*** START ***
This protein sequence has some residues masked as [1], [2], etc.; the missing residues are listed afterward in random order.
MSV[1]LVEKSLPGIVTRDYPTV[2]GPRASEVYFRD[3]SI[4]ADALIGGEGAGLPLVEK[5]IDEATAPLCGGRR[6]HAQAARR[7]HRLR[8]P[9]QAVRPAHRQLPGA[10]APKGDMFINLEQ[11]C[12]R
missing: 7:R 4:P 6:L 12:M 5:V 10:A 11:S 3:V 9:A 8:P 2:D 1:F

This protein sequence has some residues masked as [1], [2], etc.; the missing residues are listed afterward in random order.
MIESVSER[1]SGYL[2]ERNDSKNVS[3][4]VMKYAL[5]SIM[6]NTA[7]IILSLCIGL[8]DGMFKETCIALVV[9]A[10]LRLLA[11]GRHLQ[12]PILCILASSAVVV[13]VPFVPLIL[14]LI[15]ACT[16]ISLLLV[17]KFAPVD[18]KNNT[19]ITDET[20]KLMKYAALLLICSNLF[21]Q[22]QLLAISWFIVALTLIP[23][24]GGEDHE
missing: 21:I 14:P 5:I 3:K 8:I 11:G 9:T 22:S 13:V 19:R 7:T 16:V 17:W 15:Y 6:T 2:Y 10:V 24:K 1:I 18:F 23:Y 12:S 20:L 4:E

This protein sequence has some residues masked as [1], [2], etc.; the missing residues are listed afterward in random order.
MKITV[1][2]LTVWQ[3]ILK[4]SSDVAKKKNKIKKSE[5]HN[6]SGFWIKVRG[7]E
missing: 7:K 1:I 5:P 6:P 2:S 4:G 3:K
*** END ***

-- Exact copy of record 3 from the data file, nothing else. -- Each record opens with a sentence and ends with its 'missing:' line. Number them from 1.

This protein sequence has some residues masked as [1], [2], etc.; the missing residues are listed afterward in random order.
MKITV[1][2]LTVWQ[3]ILK[4]SSDVAKKKNKIKKSE[5]HN[6]SGFWIKVRG[7]E
missing: 7:K 1:I 5:P 6:P 2:S 4:G 3:K